What’s the Link Between Truvada & Kidney Damage?

February 8, 2020 | Firm News

Truvada is a brand name for an innovative medication that treats both individuals who wish to reduce their risk of contracting HIV and those who already have the disease. However, it is now known that this drug has the capability of causing significant injuries to the kidneys. The drug’s manufacturer, Gilead Sciences Inc., allegedly knew that the product was problematic and continued to market and sell it anyway. 

prescription pill bottle

What is Truvada? 

Truvada contains two different HIV drugs: tenofovir DF (TDF) and emtricitabine (FTC). It is popular for HIV treatment and as pre-exposure prophylaxis (PrEP) for prevention. When taken consistently, PrEP can be highly effective. According to the Centers for Disease Control and Prevention, studies show that when PrEP is taken daily, it can reduce the risk of contracting HIV from sex by 99 percent. There are also several generic versions of this drug, with different brand names.

Most HIV drugs are processed by the liver, whereas TDF is processed by the kidneys. As a result, the kidneys must be monitored closely if you are using this drug.

How Can Truvada Cause Kidney Damage? 

Many drugs can tax the kidneys to some extent, but Truvada has been put patients at risk for developing renal problems and kidney failure more than other HIV treatments. 

Truvada works by reducing the activity of the enzyme, reverse transcriptase. HIV used this enzyme to replicate itself and create more infected cells. In order for the drug to be truly effective at reducing the replication of infected cells, TDF-based medications like Truvada must be taken in large doses. This often leads to excessive amounts of TDF accumulating in the kidneys, which can cause multiple health complications, such as:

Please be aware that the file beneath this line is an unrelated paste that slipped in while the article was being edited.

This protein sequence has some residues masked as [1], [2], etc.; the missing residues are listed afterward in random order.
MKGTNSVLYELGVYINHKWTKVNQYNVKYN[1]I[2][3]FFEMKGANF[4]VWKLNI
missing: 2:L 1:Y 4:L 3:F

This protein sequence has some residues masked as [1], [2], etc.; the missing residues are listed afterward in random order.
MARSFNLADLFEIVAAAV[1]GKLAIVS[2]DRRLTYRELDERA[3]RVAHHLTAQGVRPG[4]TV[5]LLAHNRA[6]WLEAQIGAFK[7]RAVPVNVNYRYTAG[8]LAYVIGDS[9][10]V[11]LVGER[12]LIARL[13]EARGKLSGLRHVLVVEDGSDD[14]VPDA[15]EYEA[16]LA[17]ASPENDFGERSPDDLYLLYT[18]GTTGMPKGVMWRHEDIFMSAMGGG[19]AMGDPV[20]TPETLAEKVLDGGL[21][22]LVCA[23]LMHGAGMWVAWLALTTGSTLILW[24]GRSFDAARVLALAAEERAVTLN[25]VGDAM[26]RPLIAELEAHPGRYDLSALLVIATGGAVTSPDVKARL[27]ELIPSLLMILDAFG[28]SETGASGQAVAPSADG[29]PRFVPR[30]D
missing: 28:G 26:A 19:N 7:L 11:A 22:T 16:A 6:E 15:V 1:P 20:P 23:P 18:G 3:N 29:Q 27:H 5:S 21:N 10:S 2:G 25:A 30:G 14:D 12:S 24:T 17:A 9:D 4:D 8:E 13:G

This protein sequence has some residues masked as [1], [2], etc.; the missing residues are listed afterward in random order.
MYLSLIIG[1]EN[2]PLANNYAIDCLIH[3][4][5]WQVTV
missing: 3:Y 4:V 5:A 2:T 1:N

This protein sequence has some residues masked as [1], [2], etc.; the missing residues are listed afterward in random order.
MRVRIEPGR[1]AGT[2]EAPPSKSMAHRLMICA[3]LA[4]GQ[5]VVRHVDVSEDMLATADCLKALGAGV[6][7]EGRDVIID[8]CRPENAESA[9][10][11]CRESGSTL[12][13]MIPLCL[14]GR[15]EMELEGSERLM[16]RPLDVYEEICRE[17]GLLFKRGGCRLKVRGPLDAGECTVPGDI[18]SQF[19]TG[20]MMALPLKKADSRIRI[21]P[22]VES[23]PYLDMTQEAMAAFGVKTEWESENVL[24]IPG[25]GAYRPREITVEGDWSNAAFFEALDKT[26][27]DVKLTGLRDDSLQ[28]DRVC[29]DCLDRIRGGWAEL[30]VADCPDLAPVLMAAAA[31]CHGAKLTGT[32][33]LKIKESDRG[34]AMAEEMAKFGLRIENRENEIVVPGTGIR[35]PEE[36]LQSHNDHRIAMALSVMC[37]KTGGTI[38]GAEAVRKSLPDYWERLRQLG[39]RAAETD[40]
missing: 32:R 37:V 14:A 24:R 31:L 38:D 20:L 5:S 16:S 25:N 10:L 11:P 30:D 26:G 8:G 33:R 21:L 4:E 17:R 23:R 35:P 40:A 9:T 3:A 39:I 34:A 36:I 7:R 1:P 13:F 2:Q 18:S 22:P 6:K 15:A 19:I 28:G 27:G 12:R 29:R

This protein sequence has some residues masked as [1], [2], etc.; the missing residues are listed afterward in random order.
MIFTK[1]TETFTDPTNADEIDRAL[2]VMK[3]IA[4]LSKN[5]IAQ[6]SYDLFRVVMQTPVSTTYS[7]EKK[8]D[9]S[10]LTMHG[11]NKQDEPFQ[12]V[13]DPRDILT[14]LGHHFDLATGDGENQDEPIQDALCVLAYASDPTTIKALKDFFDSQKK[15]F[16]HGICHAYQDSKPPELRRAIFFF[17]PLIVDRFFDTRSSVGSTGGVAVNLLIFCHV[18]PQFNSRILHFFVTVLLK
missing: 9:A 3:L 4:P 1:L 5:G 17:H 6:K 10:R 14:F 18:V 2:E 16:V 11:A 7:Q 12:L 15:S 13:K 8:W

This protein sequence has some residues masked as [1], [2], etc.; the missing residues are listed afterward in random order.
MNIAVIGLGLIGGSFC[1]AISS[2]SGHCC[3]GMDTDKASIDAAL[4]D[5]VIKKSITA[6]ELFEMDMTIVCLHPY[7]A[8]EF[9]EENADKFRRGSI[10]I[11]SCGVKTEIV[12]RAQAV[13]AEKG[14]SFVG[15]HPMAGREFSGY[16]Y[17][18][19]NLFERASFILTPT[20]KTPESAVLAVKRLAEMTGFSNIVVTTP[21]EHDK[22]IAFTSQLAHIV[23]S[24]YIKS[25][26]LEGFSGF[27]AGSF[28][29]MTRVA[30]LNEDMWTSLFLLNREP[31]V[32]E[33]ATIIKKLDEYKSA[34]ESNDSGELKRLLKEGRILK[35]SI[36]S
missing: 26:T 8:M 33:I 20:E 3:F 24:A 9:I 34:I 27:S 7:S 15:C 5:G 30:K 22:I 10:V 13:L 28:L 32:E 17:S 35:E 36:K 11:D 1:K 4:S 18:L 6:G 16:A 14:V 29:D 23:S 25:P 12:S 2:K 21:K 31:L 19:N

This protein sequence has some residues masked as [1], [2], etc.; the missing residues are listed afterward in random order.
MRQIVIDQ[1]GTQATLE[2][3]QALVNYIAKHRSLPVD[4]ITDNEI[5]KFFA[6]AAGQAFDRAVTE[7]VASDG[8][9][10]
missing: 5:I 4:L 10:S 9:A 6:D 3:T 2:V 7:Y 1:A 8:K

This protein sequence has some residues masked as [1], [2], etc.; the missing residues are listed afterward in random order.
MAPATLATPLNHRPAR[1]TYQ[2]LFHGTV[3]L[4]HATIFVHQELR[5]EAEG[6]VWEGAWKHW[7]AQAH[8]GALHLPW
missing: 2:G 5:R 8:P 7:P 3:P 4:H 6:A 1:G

• Chronic kidney disease: kidney function falls below 25% capacity, putting patients at risk for heart attack and stroke.
  • Acute kidney injury (AKI): sudden episode of kidney failure or kidney damage that takes place within a few hours or days. 
  • Kidney failure: kidneys suddenly stop working and function falls below 10-15%. Dialysis or transplant is required for survival. 
  • Fanconi syndrome (FS): a rare disorder that affects filtering tubes (proximal tubules) of the kidney. The kidneys may recover with time, but kidney damage often persists. 



There are many studies that suggest a link between Truvada or other TDF-based HIV medications and kidney damage. One prominent research study conducted in San Francisco, examined more than 10,000 patients taking Truvada for HIV. For each year these patients took TDF, there was an increased chance of 34% that they would experience kidney failure. The risk of chronic kidney disease increased by 33%, and sudden or rapid decline in kidney function by 11%. The study also discovered that symptoms of kidney disease related to TDF can persist for a year after the patient has stopped taking the drug.

Symptoms of Kidney Damage

Unfortunately, the following symptoms of kidney damage do not become apparent at the beginning, but only once it has progressed: 

  • Sleeping problems
  • Fatigue
  • Increase or decrease in urine output
  • Muscle cramps
  • Nausea
  • Vomiting
  • Shortness of breath
  • Confusion
  • Decreased appetite
  • Weight loss
  • Swelling in the legs, feet, and ankles.

A kidney damage diagnosis typically occurs when there is the presence of protein in a patient’s urine test. Ultrasound tests are typically then used to confirm it. 

Contact the Dunken Law Firm

If you have taken Truvada and suffered any side effects, you may be entitled to compensation. Call our mass tort lawyer at (713) 554-6780 today and schedule a free case evaluation to discuss your options.